FIJI MILITARY COUNCIL SEEKS CHAUDHRY WITHDRAWAL

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Bainimarama urged to have Finance minister step down

By Robert Matau and Unaisi Ratubalavu

SUVA, Fiji (Fiji Times, March 6, 2008) – The Fiji Military Council has advised the interim Prime Minister to ask his Finance Minister to step aside while a full-scale independent inquiry into his personal tax affairs gets underway.

The members of the council presented the submission to Commodore Voreqe Bainimarama at a meeting this week, military spokesman Lt-Col Sitiveni Qiliho confirmed.

He declined to divulge more details on the submission except to say that they would accept whatever decision Commodore Bainimarama made. "That is a matter between the Prime Minister and Mr Chaudhry and whatever decision he makes we will accept that," he said yesterday.

When contacted yesterday for a comment, Commodore Bainimarama said that whatever he needed to tell Mahendra Chaudhry was between him and his minister.

"The issue with Mr Chaudhry is just between him and myself and no one else," he said. "When I am ready to tell the people of this nation, then I will do so."

A source said the council met with its commander on Monday at Government Buildings to discuss Mr Chaudhry's tax matters.

"When we met, we told the Commander that it is wise for the minister to step aside for transparency sake and in the best interest of the nation," the source said. "It is also under the PSC rules, that if someone is implicated, then they should step aside for an investigation to be carried out. We told the PM that this is the best thing to do."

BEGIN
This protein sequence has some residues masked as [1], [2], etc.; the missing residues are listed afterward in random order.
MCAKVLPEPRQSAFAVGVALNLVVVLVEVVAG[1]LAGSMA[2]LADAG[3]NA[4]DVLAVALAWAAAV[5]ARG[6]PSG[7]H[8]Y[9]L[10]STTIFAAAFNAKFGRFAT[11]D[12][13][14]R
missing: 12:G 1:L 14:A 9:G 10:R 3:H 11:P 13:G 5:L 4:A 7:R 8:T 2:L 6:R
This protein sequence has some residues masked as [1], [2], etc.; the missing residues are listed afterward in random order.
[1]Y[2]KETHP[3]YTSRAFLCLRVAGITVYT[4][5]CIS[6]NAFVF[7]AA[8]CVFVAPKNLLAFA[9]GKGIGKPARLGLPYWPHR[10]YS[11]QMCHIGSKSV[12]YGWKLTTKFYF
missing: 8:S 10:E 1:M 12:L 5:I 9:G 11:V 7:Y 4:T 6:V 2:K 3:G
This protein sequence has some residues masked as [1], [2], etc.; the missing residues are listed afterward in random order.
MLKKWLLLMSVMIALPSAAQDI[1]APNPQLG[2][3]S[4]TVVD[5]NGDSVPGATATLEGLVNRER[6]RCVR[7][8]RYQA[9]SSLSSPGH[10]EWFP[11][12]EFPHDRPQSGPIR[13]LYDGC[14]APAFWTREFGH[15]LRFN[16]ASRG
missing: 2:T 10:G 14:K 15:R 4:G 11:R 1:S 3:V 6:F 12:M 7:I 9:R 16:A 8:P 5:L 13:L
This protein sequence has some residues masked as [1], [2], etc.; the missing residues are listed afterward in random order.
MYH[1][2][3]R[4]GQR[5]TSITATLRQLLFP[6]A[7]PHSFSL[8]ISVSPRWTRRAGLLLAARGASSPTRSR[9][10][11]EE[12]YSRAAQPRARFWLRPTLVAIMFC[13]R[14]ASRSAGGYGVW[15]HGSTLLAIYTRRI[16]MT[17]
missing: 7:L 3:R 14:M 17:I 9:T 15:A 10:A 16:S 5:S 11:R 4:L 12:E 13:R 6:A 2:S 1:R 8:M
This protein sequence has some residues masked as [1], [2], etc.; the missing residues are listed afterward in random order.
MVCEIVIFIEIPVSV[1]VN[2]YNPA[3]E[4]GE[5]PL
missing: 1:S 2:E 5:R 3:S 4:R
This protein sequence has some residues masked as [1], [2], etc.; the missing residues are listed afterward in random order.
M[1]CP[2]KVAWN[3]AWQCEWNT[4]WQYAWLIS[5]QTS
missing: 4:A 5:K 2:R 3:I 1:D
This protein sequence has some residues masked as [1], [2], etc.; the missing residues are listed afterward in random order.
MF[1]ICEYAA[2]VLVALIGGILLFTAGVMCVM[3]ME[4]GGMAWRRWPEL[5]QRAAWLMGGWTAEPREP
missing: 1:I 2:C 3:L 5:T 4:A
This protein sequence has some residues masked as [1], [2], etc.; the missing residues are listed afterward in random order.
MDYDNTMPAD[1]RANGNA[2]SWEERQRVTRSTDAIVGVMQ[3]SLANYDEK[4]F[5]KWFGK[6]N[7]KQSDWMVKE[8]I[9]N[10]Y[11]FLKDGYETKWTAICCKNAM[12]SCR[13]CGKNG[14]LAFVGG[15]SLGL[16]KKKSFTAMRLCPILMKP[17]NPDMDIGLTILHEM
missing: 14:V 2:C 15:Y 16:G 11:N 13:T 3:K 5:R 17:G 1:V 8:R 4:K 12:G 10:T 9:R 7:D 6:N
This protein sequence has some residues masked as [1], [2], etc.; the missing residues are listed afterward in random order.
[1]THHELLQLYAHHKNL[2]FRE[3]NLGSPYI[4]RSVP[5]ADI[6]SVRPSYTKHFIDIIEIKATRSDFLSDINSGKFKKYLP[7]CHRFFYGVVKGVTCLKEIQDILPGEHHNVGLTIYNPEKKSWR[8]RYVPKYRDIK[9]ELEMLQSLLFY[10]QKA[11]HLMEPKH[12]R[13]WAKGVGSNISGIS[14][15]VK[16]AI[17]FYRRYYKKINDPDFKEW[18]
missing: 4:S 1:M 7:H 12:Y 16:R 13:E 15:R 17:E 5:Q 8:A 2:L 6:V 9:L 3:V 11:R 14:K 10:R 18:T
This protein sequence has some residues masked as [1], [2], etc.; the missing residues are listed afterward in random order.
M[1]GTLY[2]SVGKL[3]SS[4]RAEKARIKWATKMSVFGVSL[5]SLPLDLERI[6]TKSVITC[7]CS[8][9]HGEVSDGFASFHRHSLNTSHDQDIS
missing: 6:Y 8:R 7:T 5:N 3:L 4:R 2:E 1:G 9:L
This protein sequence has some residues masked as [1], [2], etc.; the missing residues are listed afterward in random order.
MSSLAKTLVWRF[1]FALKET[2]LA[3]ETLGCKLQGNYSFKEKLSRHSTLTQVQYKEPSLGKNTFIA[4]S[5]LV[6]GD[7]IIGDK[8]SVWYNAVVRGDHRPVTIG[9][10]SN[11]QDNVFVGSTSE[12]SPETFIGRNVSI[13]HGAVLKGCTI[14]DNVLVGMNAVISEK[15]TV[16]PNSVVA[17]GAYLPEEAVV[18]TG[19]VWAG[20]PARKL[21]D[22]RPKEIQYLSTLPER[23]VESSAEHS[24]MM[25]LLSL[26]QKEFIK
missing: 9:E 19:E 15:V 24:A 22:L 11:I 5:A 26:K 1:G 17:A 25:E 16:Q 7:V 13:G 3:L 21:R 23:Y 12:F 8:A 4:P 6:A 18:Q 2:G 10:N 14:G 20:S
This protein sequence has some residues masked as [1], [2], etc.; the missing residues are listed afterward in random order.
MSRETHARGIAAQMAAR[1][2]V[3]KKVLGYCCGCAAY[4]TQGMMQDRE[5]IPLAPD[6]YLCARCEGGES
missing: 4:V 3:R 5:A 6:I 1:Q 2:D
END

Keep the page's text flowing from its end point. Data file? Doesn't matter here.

Another source said Commodore Bainimarama was supposed to have written to Mr Chaudhry, asking him to step aside so that the allegations against him could be investigated.

This newspaper revealed last month that Mr Chaudhry was the minister at the centre of allegations of not having declared or paid taxes on an alleged amount of AU$1.6 million held in overseas bank and investment accounts.

Commodore Bainimarama had said that he directed Fiji Islands Revenue and Customs Authority to investigate the allegations when they first surfaced last year.

He said FIRCA cleared Mr Chaudhry of any wrongdoing. He said Mr Chaudhry had also invited him to take the necessary action to examine the allegations and make the findings public.

When asked whether he would take up Mr Chaudhry's offer, Commodore Bainimarama told a press conference he would decide on that later. Yesterday, Mr Chaudhry declined to comment on the issue. Permanent Secretary in the PM's Office Parmesh Chand neither confirmed nor denied the existence of a letter written by Commodore Bainimarama to Mr Chaudhry, saying he had no authority over the matter.

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